What is Experiential Marketing?

Event Marketing

January 5, 2024

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Are you a creative entrepreneur intrigued by innovative marketing strategies? 

Then you’ve likely heard the buzz around experiential marketing. 

It’s not just another industry jargon; it’s a game changer in how we connect with our audience. 

If you have a business of any kind, standing out is key, and today, I’ll demystify experiential marketing for you, differentiating it from its cousin, event marketing.

We live in the experience economy. Today’s consumers, especially millennials and Gen Z, value experiences over products. They want to forge meaningful connections with the brands they buy from. 

And in a very competitive digital marketplace, brands need to continually seek innovative ways to create lasting impressions.

Enter experiential marketing.

You may have heard the terms “experiential marketing” and “event marketing” used interchangeably. 

But while related, they have distinct differences. Keep reading as I break down what experiential marketing is, how it differs from event marketing, and why it’s critical for creative entrepreneurs.

What is Experiential Marketing?

Experiential marketing is a memorable, sensory-driven approach to promote a brand. The goal is to actively engage consumers and forge lasting, emotional connections.

Rather than passive marketing tactics like ads, experiential marketing allows hands-on consumer participation. Brands craft immersive experiences for consumers to interact with products/services.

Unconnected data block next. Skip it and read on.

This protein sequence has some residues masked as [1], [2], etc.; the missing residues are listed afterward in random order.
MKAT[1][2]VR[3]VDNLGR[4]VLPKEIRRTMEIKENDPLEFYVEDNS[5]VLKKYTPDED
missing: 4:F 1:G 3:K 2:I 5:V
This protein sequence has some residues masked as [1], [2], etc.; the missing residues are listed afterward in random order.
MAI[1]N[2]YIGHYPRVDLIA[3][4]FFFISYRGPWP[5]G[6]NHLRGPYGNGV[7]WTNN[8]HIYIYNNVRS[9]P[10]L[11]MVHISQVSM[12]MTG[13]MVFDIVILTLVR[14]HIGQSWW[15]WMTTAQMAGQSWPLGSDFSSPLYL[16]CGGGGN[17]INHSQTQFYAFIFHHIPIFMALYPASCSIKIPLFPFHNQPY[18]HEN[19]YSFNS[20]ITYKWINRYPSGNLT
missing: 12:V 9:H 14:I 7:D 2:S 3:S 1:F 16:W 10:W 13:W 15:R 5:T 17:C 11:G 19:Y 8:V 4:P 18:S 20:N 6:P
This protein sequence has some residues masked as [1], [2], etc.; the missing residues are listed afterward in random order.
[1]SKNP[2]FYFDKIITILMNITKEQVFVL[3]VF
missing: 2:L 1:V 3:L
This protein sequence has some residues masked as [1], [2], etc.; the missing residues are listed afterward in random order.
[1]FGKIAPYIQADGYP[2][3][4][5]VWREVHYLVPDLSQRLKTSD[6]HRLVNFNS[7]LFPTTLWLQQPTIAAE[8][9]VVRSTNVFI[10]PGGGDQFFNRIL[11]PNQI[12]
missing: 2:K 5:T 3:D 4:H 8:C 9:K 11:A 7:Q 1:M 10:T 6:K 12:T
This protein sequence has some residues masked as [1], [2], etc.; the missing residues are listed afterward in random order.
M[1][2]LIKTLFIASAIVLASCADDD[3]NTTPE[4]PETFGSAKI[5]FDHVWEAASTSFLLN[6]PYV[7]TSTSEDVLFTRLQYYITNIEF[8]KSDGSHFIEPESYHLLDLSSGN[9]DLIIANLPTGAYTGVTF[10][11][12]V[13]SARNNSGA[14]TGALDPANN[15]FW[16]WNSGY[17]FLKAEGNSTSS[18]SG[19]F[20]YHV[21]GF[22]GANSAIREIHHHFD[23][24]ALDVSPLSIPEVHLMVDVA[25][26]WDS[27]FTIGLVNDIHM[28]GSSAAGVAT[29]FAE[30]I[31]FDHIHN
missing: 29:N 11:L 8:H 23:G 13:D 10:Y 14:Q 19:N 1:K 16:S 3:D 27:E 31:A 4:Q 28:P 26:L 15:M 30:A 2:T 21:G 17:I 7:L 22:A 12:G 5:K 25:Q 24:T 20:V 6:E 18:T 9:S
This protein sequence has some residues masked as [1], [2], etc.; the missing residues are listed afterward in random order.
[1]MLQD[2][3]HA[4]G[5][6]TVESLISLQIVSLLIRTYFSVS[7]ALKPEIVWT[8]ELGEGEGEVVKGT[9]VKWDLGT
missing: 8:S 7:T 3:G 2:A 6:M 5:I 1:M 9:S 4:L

This drives brand awareness, loyalty, and advocacy.

Examples of experiential marketing include:

  • Pop-up shops where customers can test new products
  • Interactive brand installations at conferences/events
  • Sponsoring a music festival with branded zones
  • Partnering with influencers to host unique brand experiences

The key is active sensory engagement. Sight, sound, touch, taste, and smell immerse consumers in branded experiences. This sensory overload sticks in consumer memory, unlike traditional ads.

Download my Event Marketing Plan Blueprint for free!

How Experiential Marketing Differs from Event Marketing

Concert of people facing the stage.

Experiential marketing is often used interchangeably with event marketing. And while that’s not entirely wrong, there’s a couple slight nuances.

But while experiential marketing may utilize events, the two have key differences:

  • Event marketing entails hosting an event to achieve a marketing goal. Events can range from intimate VIP gatherings to huge conferences/festivals. Brands sponsor events or host branded experiences at third-party events.
  • Experiential marketing also is meant to help achieve a marketing goal, but can also have a more intentional sensory experience itself. It’s the interactive environment and activities used to immerse consumers within an event/activation. 

For example, a brand hosts a sponsored music festival. The festival itself is an event, but within the festival are experiential elements like a pop-up lounge for sampling new products.

The festival gets people to the brand activation. And the sensory lounge experience helps to create an emotional memory-making-connection.

Why is Experiential Marketing Important?

In our digitally-driven, fast-paced world, consumers long for meaning and human connection. 

Experiential marketing fulfills those desires in a memorable way.

For creative entrepreneurs, it provides invaluable opportunities to:

  • Increase brand awareness: Immerse target consumers within your brand universe. Let them directly engage with your products/services through sensory touchpoints.